The Florida Bar

January 19, 1976
A law firm representing a municipality in labor relations matters may ethically represent private clients adverse to the municipality and appear before municipal boards or bodies in matters unrelated to labor relations.

CPR: Canon 5, Canon 9
Opinions: 59-25, 60-12, 65-42, 69-21

Vice Chairman Sullivan stated the opinion of the committee:

A law firm in Florida advises:

1. A municipality with approximately 4,000 employees has a full-time city attorney and both full-time and part-time assistant city attorneys. One of the full-time assistants works exclusively for and is answerable only to the City Council. His assignment is to review legal advice given to the Council by the city attorney and the other assistant city attorneys.

2. Upon occasion, the municipality retains private attorneys to handle matters requiring special expertise. The Mayor initiates and recommends to the City Council the hiring of special counsel. The Council in public session discusses all details regarding such employment - the nature of the legal work, the term of employment, the fee arrangement - and then approves or rejects the Mayor's recommendation.

3. A labor organization, proceeding under Chapter 447, Florida Statutes, has filed a petition seeking representation and bargaining rights for a specific group of municipal employees and has requested a hearing to determine the legal question of the appropriate unit and for a time, date and place for an election.

4. The City Attorney is of the opinion, in which the Mayor and City Council join, that his office does not have the expertise to represent the municipality in the matter. The Mayor and City Council have determined that the municipality must retain special counsel with expertise in the area of public employer labor relations and, to protect its interests, must do so immediately. They have asked the law firm to accept this representation.

5. The law firm is composed of more than 30 attorneys, three of whom specialize in labor relations. The firm is representing a regular client in a condemnation action which the municipality is prosecuting. The attorney handling the condemnation action for the firm will not be involved in the labor matter. None of the labor lawyers is involved in any other matter pending before the municipality.

6. The Mayor and City Council and the client in the condemnation proceeding have been fully informed and have indicated their desire that the firm proceed with both matters.

The law firm asks:

1. Whether the firm may ethically represent the municipality before the Public Employees Relations Commission (see Section 447.05, Florida Statutes) in the matter involving the unit of employees sought.

2. If the firm undertakes the representation in the labor matter, would other attorneys in the firm be barred from appearing before other boards or bodies of the municipal government in matters totally unrelated to the labor matters, assuming disclosure to and consent by both those clients and the municipality?

A majority of the Committee answers "Yes" to the first question and "No" to the second.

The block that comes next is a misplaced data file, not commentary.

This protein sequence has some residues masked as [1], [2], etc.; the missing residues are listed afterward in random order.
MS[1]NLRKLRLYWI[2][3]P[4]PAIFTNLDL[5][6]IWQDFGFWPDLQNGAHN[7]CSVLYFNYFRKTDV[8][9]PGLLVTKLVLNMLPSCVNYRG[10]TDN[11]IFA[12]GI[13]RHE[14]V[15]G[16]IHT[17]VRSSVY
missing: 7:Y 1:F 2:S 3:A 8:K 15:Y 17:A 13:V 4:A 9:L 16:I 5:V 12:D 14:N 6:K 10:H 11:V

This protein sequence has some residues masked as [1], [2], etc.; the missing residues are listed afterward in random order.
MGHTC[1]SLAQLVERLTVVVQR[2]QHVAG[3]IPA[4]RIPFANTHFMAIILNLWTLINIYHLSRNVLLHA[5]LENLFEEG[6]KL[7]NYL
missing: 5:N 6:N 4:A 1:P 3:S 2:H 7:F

In considering these inquiries we are, of course, dealing with possible conflict of interest and Canon 5 of the Code of Professional Responsibility. In Opinions 59-25, 60-12, 65-42 and 69-21 we dealt with situations where an attorney or a law firm regularly represented a public body and sought to represent private clients regularly before that body. We disapproved the practice.

While some members of the Committee believe that those opinions are too restrictive and should be re-examined, we need not go that far. The proposed representation of the municipality in the labor matter is for a limited purpose only. The Committee majority believes that the legal issues in the labor matter and the condemnation case are not so related that independent professional judgment in behalf of one client will be or is likely to be adversely affected by the acceptance of such employment or continuance of such multiple employment.

Because the matters in which the law firm proposes to represent other clients before boards or other bodies of the municipality are totally unrelated to the labor matter, the Committee majority is of the same opinion regarding representation of those clients.

We believe that the government-in-the-sunshine laws which require advance public disclosure of the dual representation and the terms of the law firm's representation of the municipality eliminate here any problems of appearance of professional impropriety under Canon 9. The condemnation action was already in progress when the municipality asked the law firm to represent it in the labor matter. While it does not appear that the law firm has any current matters before any boards or agencies of the municipality, the firm has represented regular clients before such boards and agencies in the past.

It seems to us that the law firm is requesting only the right to continue with its regular practice if it agrees to represent the municipality in the specialized field pursuant to the municipality's request. As applied to the inquiries here, we recede from any suggestion in Opinion 60-12 that a public body cannot agree to such dual representation.

One Committeeman believes the dual representation is improper for the reasons stated in our prior opinions.

[Revised: 08-24-2011]